I never really saw dyslexia as something to overcome but a strength to make use of. Dyslexia also helped me understand that it is okay to fail, but to embrace and learn from mine and others’ failures, hence my favourite quote by Sir Isaac Newton, “If I have seen further, it is by standing on the shoulders of giants.”
am currently studying at Oxford University undertaking a Master’s in Social Data Science and Evidence-based social intervention and Policy Evaluation under the Rhodes Scholarship. I came to Oxford 1.5 years ago. Stepping onto Oxford campus I recalled being nervous, apprehensive, and thoroughly filled with ‘imposter syndrome’. Apparently, the last bit was not unusual, in fact, the Rhodes Trust had already pre-empted it by providing a course on it during welcome week. But I just KNEW that I was different from the rest, they were fake imposters, I was really one! Surrounded by institutions and buildings that are hundreds of years old, and people I have only read about as authors of books, news articles, or journals (joking on the last one, I never read a journal before Oxford!), it was easy to get a sense of fallibility. It was not just the history of the place or the impressive intellectual stature of those who surrounded me, it was also the culture, language, and mannerisms that they held and expected from me. People seemed to come from all over, but were oddly similar in thoughts and sophistication, as if they were part of this one invisible tribe and I was supposed to be part of. Hearing boujee “woke” words like lived experiences and people’s realities to systems change and additionality, I felt like a fish out of water. Not that I was unused to that feeling, especially in the last 6 years where serendipity, the universe, and plain dumb luck happened to coincide, bringing me to hallowed halls that I never imagined stepping into.
Today, this strange community feels oddly like home, I have adapted and grown comfortable here – with friends and people to pull close and surround me with warmth and friendship. It has been an incredible experience, and I’ve taken away far more than I ever thought possible. I’ve picked up incredible stories like that one college who planned 400 years in advance to plant timbers to replace its dining hall’s roof, studied in the same rooms as CS Lewis and Tolkien and created shared memories such as enjoying a Turkish hammam with a Ghanaian friend I met here. I’ve had incredible opportunities like writing a white paper for an OECD country’s climate commission, working on transforming the broken capitalist system we have today, and starting an inclusive e-banking start-up!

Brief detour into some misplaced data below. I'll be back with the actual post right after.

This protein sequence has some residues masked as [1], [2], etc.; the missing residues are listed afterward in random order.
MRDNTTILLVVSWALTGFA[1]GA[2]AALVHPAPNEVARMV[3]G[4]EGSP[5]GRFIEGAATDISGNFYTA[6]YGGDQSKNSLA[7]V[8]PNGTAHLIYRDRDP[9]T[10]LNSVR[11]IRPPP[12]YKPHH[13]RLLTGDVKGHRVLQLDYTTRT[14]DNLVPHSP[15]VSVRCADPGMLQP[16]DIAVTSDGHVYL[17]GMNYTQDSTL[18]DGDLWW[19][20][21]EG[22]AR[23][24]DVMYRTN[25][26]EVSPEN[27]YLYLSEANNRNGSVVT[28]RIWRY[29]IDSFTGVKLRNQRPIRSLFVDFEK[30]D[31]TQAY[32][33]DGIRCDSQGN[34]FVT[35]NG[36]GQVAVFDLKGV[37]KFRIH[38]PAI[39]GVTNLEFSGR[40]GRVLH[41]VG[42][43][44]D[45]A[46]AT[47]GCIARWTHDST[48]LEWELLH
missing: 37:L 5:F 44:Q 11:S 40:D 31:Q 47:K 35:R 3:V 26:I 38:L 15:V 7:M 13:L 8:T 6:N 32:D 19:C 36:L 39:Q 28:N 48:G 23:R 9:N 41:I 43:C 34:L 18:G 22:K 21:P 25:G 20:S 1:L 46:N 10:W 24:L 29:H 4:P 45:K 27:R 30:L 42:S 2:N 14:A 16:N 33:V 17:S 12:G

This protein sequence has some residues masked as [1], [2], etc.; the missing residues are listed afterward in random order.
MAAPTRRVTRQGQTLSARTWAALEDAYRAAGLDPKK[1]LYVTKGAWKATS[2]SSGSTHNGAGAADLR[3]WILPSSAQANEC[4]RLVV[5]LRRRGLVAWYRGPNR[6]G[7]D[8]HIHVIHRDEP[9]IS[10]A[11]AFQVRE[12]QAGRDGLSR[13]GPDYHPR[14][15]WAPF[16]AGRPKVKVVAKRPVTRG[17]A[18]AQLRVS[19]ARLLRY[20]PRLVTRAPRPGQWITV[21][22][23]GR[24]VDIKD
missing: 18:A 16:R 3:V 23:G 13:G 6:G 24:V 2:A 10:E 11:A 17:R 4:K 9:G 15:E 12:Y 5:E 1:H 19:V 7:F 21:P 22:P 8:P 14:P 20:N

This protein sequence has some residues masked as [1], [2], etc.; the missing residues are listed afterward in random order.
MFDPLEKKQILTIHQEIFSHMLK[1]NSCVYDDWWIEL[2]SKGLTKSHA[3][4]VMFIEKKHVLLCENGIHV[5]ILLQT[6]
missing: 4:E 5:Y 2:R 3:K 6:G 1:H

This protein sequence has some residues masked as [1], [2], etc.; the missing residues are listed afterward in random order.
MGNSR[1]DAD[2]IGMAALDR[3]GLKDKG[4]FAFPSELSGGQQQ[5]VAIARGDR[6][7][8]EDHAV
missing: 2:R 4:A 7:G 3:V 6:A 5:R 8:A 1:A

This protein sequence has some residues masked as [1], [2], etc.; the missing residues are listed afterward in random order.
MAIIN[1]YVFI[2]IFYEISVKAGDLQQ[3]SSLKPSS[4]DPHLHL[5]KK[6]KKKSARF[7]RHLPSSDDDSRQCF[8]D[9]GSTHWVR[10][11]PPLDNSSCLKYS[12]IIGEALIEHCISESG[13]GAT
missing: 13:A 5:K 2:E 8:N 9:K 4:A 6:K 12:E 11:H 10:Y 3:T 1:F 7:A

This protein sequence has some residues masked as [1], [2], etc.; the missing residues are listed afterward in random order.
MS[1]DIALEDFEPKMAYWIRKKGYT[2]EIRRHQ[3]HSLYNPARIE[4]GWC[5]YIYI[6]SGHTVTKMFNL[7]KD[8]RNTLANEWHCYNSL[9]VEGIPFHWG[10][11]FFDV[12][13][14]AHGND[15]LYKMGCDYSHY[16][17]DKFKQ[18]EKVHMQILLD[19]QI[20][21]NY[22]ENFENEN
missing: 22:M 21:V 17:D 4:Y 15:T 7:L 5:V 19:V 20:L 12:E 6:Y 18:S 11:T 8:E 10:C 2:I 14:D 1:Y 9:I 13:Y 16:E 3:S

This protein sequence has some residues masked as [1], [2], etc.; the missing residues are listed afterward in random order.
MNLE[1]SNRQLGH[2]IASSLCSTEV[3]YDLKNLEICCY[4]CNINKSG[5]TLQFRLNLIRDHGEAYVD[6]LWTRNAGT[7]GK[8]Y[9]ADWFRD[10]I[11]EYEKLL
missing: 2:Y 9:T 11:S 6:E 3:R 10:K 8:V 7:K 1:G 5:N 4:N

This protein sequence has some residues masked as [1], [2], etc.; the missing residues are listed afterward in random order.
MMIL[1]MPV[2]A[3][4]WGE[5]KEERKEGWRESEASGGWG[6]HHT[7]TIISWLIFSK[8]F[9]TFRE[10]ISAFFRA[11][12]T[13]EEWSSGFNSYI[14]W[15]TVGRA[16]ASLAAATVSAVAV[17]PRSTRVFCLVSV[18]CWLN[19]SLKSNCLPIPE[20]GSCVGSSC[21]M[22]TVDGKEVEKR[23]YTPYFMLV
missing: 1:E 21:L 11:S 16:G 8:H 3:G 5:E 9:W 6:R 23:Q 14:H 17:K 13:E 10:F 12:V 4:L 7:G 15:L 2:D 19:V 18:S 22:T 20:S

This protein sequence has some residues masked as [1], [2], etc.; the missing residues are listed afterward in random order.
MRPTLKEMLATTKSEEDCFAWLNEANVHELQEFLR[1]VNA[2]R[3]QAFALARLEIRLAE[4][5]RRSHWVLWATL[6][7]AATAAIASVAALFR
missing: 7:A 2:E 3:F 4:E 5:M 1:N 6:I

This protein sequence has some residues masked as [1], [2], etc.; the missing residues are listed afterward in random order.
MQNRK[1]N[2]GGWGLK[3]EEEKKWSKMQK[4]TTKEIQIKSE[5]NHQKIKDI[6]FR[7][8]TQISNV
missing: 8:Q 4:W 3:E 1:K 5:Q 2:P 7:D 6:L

Reflecting on my journey over the last few years, there seems to be a recurring theme, that has given me a sense of perspective of how far I have come, and with it a deep sense of gratitude and humility. I know that I am continuing to learn, and I look forward to seeing the impact I will create in the world. But this opportunity to take pause and look back at how far that young Singaporean kid who was constantly afraid of failing at school has come has been a humbling and grateful experience. It has been amazingly easy to always look towards the next mountain, and not taking the time to appreciate the hills that I have overcome. I know I am speaking from a position of huge privilege, but I hope that each of you would be able to do the same wherever you are.
Author Bio: Edward Yee works at the intersection of finance and social impact to drive social change. He has played leadership roles in non-profits, founded start-ups, and is running his current ventures, Givfunds and Masref. Inspired by his visits to over three hundred social enterprises globally, Edward co-founded Givfunds to help neglected social enterprises gain access to catalytic capital at scale. Alongside Givfunds, he has worked at various levels of the global impact investing sector, from systems change at the Global Steering Group for Impact Investment to consulting for global impact funds and performing academic research in Oxford. Edward is a Rhodes Scholar, Kairos Society Global Fellow, and a Diana Award Recipient. In his free time, Edward enjoys sticking his nose in a book and collecting stories from around the world. He has stood on Bangladeshi train tops, hacked in Silicon Valley, and travelled 16 days in a third-class Indian train.r